Inside the Mind of a Madman?

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SACRAMENTO: In the field of incriminating evidence, writing "I intend to start killing people" in your diary must rank up there with dropping a smoking gun or owning a pair of Bruno Magli shoes. But that entry is exactly what was found and released by federal prosecutors Wednesday in the journal of Theodore Kaczynski, the suspected Unabomber.

Kaczynski's trial hasn't even begun. Jury selection is barely halfway through. But already, with the release of the journal extracts, the former Berkeley professor's defense that of schizophrenia is starting to fall to pieces.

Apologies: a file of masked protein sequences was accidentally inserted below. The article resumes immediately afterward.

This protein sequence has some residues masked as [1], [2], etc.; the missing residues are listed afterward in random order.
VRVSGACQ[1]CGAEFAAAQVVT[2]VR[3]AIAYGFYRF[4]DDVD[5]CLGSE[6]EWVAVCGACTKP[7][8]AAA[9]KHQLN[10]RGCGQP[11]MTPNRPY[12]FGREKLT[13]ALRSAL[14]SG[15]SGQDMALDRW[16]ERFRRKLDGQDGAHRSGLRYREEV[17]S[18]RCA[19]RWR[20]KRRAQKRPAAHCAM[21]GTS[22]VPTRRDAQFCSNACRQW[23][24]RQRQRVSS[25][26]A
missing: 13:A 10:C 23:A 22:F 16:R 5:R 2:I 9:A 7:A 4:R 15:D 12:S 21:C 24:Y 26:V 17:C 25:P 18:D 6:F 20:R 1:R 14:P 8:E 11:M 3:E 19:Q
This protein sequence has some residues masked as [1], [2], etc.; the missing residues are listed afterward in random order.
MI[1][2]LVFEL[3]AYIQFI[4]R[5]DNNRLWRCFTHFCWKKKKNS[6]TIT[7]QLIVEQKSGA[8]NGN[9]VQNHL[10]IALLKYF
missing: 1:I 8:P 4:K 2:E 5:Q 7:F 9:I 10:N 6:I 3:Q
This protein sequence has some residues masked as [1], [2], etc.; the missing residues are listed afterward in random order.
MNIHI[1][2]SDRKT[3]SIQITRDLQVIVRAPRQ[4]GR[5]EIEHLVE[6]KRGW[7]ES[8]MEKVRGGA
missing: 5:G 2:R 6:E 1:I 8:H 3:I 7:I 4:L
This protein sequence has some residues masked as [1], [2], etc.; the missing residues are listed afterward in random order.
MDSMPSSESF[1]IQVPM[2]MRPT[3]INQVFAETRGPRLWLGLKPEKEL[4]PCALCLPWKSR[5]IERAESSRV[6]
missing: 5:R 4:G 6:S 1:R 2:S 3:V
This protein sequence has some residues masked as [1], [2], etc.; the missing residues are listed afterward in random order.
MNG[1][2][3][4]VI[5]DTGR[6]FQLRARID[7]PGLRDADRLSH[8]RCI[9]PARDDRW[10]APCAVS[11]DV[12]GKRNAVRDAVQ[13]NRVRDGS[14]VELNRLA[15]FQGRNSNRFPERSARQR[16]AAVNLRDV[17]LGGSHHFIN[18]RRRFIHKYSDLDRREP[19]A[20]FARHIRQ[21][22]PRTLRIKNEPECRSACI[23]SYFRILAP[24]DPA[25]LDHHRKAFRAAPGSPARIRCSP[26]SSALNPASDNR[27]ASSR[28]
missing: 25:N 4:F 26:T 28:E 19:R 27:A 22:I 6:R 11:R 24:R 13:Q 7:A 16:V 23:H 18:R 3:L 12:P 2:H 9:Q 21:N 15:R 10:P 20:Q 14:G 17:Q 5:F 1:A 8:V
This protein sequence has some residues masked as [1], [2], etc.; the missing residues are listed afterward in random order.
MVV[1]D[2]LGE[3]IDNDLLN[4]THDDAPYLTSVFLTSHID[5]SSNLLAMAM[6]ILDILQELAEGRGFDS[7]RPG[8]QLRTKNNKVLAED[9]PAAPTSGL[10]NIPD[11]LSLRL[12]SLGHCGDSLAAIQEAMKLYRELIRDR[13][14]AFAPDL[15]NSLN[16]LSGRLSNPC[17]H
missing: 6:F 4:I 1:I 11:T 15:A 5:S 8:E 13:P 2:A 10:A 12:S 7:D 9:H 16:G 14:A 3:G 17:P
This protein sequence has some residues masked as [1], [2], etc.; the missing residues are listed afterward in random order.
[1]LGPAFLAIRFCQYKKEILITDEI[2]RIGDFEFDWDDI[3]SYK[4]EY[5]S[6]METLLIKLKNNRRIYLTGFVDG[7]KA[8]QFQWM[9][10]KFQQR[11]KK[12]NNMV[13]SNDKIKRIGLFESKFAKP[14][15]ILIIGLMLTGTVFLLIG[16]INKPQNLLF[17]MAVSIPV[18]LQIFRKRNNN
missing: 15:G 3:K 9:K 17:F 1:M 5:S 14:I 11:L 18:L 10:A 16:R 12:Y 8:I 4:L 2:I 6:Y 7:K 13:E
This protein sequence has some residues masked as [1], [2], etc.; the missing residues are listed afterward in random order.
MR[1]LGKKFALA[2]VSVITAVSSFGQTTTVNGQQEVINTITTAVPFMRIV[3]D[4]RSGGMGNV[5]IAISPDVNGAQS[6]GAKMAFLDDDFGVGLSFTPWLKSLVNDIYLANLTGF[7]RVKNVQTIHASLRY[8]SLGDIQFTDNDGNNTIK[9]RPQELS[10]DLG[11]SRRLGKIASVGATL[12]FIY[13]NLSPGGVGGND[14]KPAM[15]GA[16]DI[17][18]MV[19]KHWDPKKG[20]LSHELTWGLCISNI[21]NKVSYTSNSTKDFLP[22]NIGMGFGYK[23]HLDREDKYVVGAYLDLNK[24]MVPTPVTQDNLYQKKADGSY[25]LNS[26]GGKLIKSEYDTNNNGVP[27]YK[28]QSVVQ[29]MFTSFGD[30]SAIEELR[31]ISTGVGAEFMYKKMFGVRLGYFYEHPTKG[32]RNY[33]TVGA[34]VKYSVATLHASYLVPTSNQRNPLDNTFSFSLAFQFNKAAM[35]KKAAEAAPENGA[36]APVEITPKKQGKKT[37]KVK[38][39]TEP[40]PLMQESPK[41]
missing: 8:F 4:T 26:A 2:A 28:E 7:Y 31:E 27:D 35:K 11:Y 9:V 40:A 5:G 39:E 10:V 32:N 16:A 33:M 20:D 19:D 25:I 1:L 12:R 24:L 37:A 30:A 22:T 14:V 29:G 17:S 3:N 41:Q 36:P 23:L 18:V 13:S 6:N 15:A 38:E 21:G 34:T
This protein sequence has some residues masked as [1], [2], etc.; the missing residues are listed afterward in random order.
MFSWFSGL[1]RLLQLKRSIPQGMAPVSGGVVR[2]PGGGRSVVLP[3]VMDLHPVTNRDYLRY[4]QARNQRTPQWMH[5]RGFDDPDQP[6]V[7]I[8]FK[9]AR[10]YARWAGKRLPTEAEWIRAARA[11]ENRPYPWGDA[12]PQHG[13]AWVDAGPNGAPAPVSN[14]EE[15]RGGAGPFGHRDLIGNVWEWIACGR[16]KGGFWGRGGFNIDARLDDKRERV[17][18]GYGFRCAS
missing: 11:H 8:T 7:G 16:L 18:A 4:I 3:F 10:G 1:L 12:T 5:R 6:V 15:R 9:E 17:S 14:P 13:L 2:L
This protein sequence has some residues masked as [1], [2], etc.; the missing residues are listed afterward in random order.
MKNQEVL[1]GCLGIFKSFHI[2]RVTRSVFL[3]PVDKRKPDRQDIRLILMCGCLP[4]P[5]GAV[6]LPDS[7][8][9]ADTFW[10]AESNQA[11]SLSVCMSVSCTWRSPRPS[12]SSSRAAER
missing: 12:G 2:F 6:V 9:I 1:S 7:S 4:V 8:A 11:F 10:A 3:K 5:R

"There will be some speculation in the news media as to my motives for killing," Kaczynski allegedly writes in the undated entry. "They are bound to try to analyze my psychology and depict me as 'sick'."

This prescient, coldly-calculating writing is hardly likely, experts say, to have come from the pen of a mentally ill man. The defense maintains that Kaczynski's "superior intellect" should not be confused with mental health. But given the weight of this evidence, not to mention jury sympathy in recent terrorist trials Oklahoma and the World Trade Center, for example they probably shouldn't hold out too much hope.